At one point, a few years ago, if you wanted to make the most out of a gaming PC, you needed multiple graphics cards in a multi-GPU setup. This became possible when Nvidia introduced SLI, and AMD introduced CrossFire. Both technologies had the same goal – allow you to harvest the power of multiple GPUs to get the best performance possible.
However, as GPUs become increasingly more powerful, we don’t see multi-GPU setups all that much anymore. They’re used a lot more often in professional settings such as rendering machines or farms, but for gaming, not really.
With that in mind, let’s take a look at what multi-GPU setups are. We’ll also see how they work, and whether or not you should be considering them today.
In its simplest form, a multi-GPU setup splits up the frame processing workload on multiple graphics cards, allowing your whole system to render the frames more quickly. The technical explanation is a bit more complex than this, but this is pretty much all you need to know – more GPUs allow you to render more frames at the same time.
It’s worth noting, however, that the performance scaling is not linear. For example, if you get 50 frames per second with a single GPU, adding another identical one will rarely get you 100 frames per second. To make matters more interesting, adding a third, or even fourth GPU, nets you an even smaller performance increase.
With that out of the way, let’s take a look at the two multi-GPU solutions you have available at the moment, which are Nvidia’s SLI (and NVLink), and AMD’s CrossFireX.
Even though both solutions have the same goal, they work in a slightly different manner. There are some common things about both and some major differences that may sway your decision towards one or the other. Let’s kick things off with the similarities.
Both SLI and CrossFireX can operate in split frame rendering or alternate frame rendering. Split frame rendering allows the GPUs to split the workload of processing a single frame, where one of the GPUs renders one part of the frame, and the other one picks up the rest. On the other hand, alternate frame rendering means that one GPU will render the current frame, while the other GPU takes the next one. For example, you’ll have the first one render frames 1, 3, 5, 7, and so on, while the second GPU picks up 2, 4, 6, 8, etc. You get the point.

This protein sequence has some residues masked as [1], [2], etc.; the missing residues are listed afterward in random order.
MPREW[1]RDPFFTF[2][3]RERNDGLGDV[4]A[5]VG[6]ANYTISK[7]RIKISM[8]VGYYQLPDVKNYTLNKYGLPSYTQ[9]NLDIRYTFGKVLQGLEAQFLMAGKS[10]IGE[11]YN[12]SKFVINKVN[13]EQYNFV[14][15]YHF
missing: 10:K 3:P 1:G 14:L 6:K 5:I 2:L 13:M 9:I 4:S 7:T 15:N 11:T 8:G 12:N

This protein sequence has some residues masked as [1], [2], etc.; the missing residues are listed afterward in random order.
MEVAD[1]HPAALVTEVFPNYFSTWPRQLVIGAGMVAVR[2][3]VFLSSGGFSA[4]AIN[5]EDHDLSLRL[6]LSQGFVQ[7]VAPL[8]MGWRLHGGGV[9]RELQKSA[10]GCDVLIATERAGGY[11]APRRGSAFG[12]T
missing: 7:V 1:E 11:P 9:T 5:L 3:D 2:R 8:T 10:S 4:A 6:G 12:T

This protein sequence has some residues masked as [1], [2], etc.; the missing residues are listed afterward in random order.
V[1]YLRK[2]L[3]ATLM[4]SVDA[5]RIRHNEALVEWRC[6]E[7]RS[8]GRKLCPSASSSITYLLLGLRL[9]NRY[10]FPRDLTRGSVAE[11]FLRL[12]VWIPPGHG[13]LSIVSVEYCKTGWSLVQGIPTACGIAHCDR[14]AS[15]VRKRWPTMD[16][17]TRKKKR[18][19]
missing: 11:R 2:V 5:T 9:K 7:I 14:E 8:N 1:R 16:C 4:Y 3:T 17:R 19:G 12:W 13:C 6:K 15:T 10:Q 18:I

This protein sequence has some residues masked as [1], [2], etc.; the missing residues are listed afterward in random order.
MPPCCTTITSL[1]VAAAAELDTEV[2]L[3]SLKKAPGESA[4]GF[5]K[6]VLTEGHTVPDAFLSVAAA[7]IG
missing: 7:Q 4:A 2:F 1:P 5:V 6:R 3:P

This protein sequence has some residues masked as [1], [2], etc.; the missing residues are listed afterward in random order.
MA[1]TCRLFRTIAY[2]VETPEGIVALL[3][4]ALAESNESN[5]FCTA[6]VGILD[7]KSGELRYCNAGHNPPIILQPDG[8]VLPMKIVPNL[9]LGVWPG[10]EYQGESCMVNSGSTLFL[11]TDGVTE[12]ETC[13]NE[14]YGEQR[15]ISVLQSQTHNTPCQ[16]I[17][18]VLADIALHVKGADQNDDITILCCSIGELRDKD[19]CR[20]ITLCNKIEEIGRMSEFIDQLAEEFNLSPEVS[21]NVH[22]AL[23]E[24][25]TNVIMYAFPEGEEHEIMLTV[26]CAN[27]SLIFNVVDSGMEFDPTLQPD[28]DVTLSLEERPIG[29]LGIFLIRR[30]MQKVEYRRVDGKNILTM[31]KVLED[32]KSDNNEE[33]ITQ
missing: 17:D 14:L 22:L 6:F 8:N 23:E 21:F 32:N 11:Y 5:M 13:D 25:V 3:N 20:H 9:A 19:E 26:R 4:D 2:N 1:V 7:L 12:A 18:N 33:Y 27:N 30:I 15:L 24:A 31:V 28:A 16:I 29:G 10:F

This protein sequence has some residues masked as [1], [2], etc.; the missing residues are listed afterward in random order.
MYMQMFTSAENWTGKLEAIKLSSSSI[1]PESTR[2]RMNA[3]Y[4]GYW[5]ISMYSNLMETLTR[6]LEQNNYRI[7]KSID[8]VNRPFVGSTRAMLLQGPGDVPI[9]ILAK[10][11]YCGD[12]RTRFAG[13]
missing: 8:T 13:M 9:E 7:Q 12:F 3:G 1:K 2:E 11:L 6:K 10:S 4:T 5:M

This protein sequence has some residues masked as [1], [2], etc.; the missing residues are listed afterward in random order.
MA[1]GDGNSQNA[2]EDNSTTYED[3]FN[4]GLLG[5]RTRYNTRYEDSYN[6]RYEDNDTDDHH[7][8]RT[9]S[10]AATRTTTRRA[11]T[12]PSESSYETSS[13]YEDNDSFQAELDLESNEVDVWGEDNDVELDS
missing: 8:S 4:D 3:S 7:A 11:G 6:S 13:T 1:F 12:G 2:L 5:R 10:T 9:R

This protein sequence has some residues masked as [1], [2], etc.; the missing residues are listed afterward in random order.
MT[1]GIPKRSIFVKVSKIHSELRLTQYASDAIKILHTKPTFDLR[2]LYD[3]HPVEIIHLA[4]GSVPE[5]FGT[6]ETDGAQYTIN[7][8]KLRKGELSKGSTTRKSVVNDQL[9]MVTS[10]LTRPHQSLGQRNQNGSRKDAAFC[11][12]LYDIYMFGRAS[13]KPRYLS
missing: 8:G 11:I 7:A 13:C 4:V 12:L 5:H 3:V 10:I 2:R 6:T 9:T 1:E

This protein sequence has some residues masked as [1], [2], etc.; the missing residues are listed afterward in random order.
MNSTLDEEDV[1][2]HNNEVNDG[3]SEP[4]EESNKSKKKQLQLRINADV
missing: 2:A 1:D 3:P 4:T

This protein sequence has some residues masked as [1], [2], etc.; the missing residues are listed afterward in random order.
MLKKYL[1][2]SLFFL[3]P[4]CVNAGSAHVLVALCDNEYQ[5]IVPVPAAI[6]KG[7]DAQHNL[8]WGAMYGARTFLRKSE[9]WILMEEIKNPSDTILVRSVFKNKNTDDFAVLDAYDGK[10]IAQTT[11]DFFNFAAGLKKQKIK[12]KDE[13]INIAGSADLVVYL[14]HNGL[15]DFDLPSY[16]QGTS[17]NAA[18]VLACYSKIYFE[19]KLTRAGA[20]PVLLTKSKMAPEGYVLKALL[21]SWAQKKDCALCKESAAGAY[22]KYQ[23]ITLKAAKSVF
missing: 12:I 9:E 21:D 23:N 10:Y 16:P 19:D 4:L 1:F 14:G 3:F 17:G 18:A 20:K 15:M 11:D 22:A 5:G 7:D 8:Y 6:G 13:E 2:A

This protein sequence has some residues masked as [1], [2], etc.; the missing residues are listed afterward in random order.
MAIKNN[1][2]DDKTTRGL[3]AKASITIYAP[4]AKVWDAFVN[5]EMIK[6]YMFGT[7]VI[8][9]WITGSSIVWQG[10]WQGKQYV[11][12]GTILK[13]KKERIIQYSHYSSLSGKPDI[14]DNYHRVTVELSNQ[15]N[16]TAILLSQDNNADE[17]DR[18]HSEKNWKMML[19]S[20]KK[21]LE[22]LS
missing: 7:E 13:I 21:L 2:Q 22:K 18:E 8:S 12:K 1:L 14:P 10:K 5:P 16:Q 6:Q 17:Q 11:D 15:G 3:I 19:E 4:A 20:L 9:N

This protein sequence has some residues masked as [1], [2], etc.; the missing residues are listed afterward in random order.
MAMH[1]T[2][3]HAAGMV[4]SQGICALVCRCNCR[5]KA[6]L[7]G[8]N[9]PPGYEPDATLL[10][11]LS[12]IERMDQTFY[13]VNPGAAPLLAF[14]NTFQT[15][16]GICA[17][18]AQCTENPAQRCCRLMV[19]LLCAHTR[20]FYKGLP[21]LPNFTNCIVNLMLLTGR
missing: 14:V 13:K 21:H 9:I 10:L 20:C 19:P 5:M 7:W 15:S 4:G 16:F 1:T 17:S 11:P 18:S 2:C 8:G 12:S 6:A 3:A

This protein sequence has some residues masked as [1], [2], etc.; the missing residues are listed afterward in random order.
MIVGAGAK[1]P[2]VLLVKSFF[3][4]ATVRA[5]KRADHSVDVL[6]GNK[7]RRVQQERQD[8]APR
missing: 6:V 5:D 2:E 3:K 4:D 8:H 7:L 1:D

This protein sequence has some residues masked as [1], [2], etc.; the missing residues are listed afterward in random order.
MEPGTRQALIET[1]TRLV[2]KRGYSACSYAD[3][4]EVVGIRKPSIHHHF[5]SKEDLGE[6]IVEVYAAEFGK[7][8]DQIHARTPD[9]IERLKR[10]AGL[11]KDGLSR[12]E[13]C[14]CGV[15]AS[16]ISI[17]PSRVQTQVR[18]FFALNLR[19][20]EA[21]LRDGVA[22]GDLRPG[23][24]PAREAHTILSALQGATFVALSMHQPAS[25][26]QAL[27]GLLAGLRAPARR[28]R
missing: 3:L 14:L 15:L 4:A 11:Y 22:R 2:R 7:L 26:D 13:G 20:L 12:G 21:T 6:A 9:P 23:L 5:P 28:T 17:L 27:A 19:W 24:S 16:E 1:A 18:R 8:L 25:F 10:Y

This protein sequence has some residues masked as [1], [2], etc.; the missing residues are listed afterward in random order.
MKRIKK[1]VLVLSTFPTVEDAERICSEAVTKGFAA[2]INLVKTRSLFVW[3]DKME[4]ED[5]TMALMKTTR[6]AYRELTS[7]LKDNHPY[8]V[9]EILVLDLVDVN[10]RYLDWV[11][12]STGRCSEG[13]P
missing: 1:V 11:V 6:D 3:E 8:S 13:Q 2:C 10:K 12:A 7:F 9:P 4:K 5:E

Now, to the differences. SLI is a bit more “premium” feeling in a few ways. First, an SLI, or NVLink configuration, will cost you more. This is because Nvidia requires motherboard manufacturers to pay to have their motherboards be SLI certified. And because of this, you’re oftentimes limited to premium motherboards. AMD doesn’t require any certification, and even a lot of current budget motherboards can run CrossFire.
Furthermore, SLI requires that you use identical GPU SKUs. While you can SLI an ASUS RTX 2080 with an MSI RTX 2080, you still must have two RTX 2080 graphics cards – even if they’re made by a different partner brand. With CrossFire, you can use different GPUs, as long as they’re using the same architecture. For example, an R9 390 can be used in CrossFire with an R9 380, because they’re made on the same architecture. In this case, the performance of the R9 390 will be lowered to that of the R9 380. But you can’t pair an R9 390 with something like an RX 570, for example.
And last but not least, there’s the connectivity method. With Nvidia’s SLI and NVLink, you need a physical bridge that connects both GPUs. While this is not too expensive in most cases, it’s still an extra purchase. AMD’s CrossFire uses the PCIe 3.0 lanes to allow both GPUs to communicate with each other.
Well, there’s only one – performance. Even though today’s modern GPUs like the RTX 2080 Ti, or the RX 5700 XT, are rather powerful, sometimes you just need a bit more power. Of course, this is usually in extreme situations, such as high framerate 4K gaming, especially with demanding titles. But if that’s the case, multi-GPU setups are the only thing that can get you the performance you need. Well, at least until we get new GPUs that are more powerful and handle 4K easily.
But even with performance, as we mentioned, you don’t get linear scaling. You might, with certain titles that are well optimized for multiple GPUs, but in most cases, you’re looking at a 50-70% increase in performance when you add a second GPU. And adding even more GPUs nets you an even smaller increase in performance.